For a truly unique island experience go to Ko Lanta in Low Season. For me it is one of the most memorable island experiences to date. A complete contrast to it’s crowded beaches in high season. In low season the island is deserted – literally. The liveliest beaches empty as restaurants, bungalows and hotels close from the start of May to the end of October. Few arrive as sea excursions and ferry services are cancelled to the island. The only access to Koh Lanta now being from mainland Krabi (via Koh Lanta Noi). There are next to no tourists / travellers on this route as they opt for the more crowded resorts of Krabi and the Andaman during this time of year. Koh Lanta low season is perfect for escape.
Deserted in Low Season?
Low season in Koh Lanta brings rough seas and abnormal tides. Ferry crossings are cancelled and debris washes to the island’s beaches. Don’t expect exciting beach life. Koh Lanta low season is peaceful, tranquil and serene. Even if you want to find crowds you won’t be able to. The sole beach open for business during Koh Lanta low season is the main Klong Dao beach on the northwest of the island. For eating away from hotels expect a trek to the main Saladan Pier or the local street food along the main road of Koh Lanta’s west coast. One of the better hotels to survive Koh Lanta low season is Costa Lanta Hotel on Klong Dao beach. Luxury Sea View cabanas at tiny prices. In fact everything is cheap during Koh Lanta low season. Even the island’s 200 Baht entrance fee is waived.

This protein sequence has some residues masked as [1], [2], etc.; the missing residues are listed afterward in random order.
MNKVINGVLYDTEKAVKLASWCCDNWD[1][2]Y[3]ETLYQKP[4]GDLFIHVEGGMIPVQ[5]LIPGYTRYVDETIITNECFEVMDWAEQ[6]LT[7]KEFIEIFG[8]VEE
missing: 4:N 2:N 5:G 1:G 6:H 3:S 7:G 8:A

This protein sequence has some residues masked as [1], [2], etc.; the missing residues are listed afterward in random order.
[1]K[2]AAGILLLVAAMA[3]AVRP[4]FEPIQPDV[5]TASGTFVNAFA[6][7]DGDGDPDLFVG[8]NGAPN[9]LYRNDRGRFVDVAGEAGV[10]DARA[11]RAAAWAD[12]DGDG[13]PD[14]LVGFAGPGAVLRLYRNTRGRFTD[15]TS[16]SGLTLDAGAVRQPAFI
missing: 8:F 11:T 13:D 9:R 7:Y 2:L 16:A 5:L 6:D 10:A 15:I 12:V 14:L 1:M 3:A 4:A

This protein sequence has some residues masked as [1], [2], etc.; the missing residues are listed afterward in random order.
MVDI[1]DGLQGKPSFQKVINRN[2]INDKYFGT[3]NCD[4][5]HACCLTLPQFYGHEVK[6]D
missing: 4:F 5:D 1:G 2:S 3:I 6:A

Romance and Local Life
When tourism leaves what remains is a beautiful, wild, deserted island. An island of our own. During walks along coastal routes we see very few living. The eagle following the route above us. Schools of crabs scattering along wet sands. A local fisherman captures sorry fish from pools abandoned by the tide. An unworldly, desolate landscape is left as a storm approaches the shores. Sure beats the horded beaches of Southern Thailand.
While I generally avoid renting motorbikes it was unavoidable on this trip. Transport can be hard to find during Koh Lanta low season. Getting around there are two sides to the island; split by tall hills, mangroves and rubber tree plantations. The west side is popular for beaches, the east side quiet and culturally diverse. We trek down the east coast towards the sea gypsy village (Chao Leh) only making it as far as the pier at old Lanta Town. It takes 40 minute by motorbike from top to bottom but we stop en route to the inland mangroves where kayaking (or long-tails) explore the rich wildlife between the Koh Lanta’s mangroves.